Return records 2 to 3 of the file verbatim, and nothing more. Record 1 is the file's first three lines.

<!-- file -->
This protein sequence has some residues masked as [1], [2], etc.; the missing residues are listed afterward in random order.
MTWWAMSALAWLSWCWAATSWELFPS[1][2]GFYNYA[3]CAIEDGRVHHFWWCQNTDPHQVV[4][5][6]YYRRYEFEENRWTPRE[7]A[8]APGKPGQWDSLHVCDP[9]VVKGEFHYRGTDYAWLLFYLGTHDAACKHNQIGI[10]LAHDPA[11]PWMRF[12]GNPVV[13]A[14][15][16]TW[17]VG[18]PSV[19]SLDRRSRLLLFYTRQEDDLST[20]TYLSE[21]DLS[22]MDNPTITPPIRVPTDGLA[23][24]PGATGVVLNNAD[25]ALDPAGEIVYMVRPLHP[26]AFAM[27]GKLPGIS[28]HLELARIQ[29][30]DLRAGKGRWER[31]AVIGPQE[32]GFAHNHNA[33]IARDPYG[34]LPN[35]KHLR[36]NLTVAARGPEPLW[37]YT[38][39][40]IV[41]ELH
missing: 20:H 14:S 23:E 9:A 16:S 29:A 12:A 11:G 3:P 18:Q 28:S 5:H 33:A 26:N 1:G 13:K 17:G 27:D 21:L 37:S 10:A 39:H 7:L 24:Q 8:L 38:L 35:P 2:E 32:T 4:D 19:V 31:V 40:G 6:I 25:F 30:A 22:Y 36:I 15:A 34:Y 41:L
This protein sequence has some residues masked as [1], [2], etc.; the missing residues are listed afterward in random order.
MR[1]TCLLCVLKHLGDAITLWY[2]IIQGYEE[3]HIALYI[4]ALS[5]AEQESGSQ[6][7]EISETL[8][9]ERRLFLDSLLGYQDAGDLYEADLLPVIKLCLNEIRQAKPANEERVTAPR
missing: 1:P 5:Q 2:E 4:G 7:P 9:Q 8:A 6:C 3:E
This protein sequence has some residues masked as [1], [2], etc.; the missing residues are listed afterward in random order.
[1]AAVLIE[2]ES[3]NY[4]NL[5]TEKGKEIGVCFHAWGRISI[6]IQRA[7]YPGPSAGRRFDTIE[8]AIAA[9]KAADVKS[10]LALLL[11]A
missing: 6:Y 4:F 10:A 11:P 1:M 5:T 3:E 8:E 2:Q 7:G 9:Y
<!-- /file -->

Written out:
This protein sequence has some residues masked as [1], [2], etc.; the missing residues are listed afterward in random order.
MR[1]TCLLCVLKHLGDAITLWY[2]IIQGYEE[3]HIALYI[4]ALS[5]AEQESGSQ[6][7]EISETL[8][9]ERRLFLDSLLGYQDAGDLYEADLLPVIKLCLNEIRQAKPANEERVTAPR
missing: 1:P 5:Q 2:E 4:G 7:P 9:Q 8:A 6:C 3:E
This protein sequence has some residues masked as [1], [2], etc.; the missing residues are listed afterward in random order.
[1]AAVLIE[2]ES[3]NY[4]NL[5]TEKGKEIGVCFHAWGRISI[6]IQRA[7]YPGPSAGRRFDTIE[8]AIAA[9]KAADVKS[10]LALLL[11]A
missing: 6:Y 4:F 10:A 11:P 1:M 5:T 3:E 8:E 2:Q 7:G 9:Y